When you look at the Phoenix Suns’ off-season, the first thing you notice is that they lost Amare Stoudemire to the New York Knicks. Obviously, losing a player like that means a complete overhaul of the Suns’ offense. Stoudemire ran countless pick and rolls with Steve Nash last season and was the only guy Alvin Gentry could call an isolation set for.
Losing Amare is huge, no doubt about it. But with Stoudemire heading West and a fellow Western Conference power forward in Carlos Boozer going to the Bulls, multiple pundits started to believe that the power was shifting from the Western Conference to the Eastern Conference.
Its an easy statement to make but the fact is, despite all the hubbub in Miami (which retained its own player and brought in two fellow Eastern Conference players), the movement of two power forwards does not shift the power from one conference to another. And, more specifically, the departure of Amare has dropped Phoenix out of contention, at least if you listen to those who believe the East went from Least to Beast because of Boozer and Stoudemire.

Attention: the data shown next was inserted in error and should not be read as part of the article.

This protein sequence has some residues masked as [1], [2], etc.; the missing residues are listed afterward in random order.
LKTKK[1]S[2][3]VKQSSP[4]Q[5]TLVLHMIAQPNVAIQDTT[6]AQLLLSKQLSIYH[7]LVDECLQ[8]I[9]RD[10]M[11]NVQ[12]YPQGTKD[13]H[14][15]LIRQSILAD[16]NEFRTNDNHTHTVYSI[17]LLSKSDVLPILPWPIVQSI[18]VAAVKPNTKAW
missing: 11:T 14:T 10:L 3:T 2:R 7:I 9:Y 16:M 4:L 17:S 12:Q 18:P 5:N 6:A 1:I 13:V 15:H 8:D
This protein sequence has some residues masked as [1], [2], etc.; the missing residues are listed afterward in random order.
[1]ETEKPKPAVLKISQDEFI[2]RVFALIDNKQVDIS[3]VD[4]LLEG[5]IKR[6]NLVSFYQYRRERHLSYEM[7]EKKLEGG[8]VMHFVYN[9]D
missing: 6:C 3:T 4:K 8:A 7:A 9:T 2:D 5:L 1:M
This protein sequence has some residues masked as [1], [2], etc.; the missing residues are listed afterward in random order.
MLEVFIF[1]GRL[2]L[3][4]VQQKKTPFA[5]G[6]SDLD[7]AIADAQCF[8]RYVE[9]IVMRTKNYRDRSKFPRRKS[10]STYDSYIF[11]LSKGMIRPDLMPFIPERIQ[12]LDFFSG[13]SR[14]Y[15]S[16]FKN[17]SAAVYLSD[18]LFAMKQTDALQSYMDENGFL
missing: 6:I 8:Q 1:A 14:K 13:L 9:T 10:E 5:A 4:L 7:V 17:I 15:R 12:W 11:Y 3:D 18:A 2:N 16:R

But when you really look at what Phoenix has done this off-season, they’ve done a manageable job replacing what they had with Amare. Of course, it’d be really hard to find a better combo than the one Nash and Amare formed during their tenure in Phoenix, but as much as you can replace a player like that, Robert Sarver and his vacant GM spot have done a nice job doing so.
The player the Suns have brought in to take on most of the responsibilities that Amare had is Hedo Turkoglu. I know, I know, he’s a small forward, he was horrible last season and he parties too much.
All of those are valid counterarguments for adding Hedo, including the partying part, but if there has ever been a team that has revitalized careers, it’s the Suns. Whether its the magical medical staff or the joy of playing aside the game’s top distributor in Steve Nash, Phoenix has brought many a career back from the grave and there is no reason to believe that Hedo will not have a resurgence next season with the Suns. Plus, I hear the nightlife in Phoenix is rather somber.
Grant Hill is the latest player to have another three or so years added to the their playing career, and Shaq got the same treatment before him. Unlike those guys, Hedo does not have any serious lingering medical issues and most of his problems last season arose because he was uninterested in playing for a non contender in Toronto with some pretty poor teammates and an undefined role.